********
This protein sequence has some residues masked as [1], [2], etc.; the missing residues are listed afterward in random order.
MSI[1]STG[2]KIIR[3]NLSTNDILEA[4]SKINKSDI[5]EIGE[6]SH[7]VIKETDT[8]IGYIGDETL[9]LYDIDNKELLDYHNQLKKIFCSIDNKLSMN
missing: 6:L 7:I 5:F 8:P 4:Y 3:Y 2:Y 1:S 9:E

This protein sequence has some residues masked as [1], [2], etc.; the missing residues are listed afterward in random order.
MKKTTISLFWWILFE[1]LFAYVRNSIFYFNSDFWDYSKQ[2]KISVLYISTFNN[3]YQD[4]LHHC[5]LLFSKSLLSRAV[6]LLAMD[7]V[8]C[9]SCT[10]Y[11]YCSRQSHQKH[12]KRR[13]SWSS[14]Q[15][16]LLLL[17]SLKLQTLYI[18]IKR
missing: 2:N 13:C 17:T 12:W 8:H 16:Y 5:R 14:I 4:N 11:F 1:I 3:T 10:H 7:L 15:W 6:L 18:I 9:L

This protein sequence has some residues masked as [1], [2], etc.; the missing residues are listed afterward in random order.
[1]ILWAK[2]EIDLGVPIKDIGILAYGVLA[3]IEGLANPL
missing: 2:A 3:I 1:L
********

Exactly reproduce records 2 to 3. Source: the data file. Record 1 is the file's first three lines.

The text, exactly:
This protein sequence has some residues masked as [1], [2], etc.; the missing residues are listed afterward in random order.
MKKTTISLFWWILFE[1]LFAYVRNSIFYFNSDFWDYSKQ[2]KISVLYISTFNN[3]YQD[4]LHHC[5]LLFSKSLLSRAV[6]LLAMD[7]V[8]C[9]SCT[10]Y[11]YCSRQSHQKH[12]KRR[13]SWSS[14]Q[15][16]LLLL[17]SLKLQTLYI[18]IKR
missing: 2:N 13:C 17:T 12:W 8:H 16:Y 5:R 14:I 4:N 11:F 1:I 3:T 10:H 7:L 15:W 6:L 18:I 9:L

This protein sequence has some residues masked as [1], [2], etc.; the missing residues are listed afterward in random order.
[1]ILWAK[2]EIDLGVPIKDIGILAYGVLA[3]IEGLANPL
missing: 2:A 3:I 1:L